Don’t take the editor’s word that they are a specialist; ask them what books they have read lately and which they thought of them. I had calls with editors who claimed to be YA fantasy specialists on their websites, and yet when pressed, admitted that they had not read some of the genre’s best-selling books – they had seen the mini-series and called it a day.
You want an editor who is as excited about your work as you are. If they don’t sound enthusiastic about your or your project, then find someone else… really. Writing is hard work and editors often double as writing coaches – they can provide vital guidance and encouragement, which is especially valuable for first-time authors.
Tip#5 – Prepare a Budget
Most editors will list their rates on their websites, offer you a free 10 minute consult call to discuss their availability and see if you and your work are a good match for them, and provide an estimate based on either your project and/or their hourly rate(s).
Most hourly rates charged by the editors I contacted fell within the median range posted by EFA, but several were higher. I recommend using the EFA median rates as a minimum when preparing your budget.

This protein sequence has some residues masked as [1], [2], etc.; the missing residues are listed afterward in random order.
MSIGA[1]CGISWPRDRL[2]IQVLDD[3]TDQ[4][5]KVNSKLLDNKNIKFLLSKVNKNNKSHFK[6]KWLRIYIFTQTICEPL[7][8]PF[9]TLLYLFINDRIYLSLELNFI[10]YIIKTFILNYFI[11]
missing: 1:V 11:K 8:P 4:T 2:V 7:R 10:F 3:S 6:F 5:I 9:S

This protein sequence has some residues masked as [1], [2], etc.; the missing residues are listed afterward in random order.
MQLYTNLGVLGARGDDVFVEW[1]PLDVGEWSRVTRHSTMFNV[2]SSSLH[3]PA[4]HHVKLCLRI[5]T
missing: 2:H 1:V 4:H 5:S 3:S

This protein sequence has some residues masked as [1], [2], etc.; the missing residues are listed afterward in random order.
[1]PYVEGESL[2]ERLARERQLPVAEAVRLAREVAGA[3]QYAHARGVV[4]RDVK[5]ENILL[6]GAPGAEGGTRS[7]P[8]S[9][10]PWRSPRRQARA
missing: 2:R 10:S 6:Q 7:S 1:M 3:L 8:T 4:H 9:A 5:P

I chose editors with substantial industry experience, who were currently working with traditionally published authors, who had edited books in my genre before, and could talk shop about the most recent trends and books in my genre, YA fantasy. This criteria narrowed the field very quickly.
I got quotes from 6 editors and their hourly rates ranged from $60 to $95 per hour for developmental/substantive editing of fiction, which is higher than EFA’s median rate.
For a 100,000 word fiction novel, budget at least $1,000 for an experienced editor to provide 10-15 pages of developmental or substantive editing feedback.
Some editors may offer a preview of their work (e.g. 1 – 2 pages of high-level feedback) at their hourly rates if you want to get a sense of their work before signing up for a bigger commitment.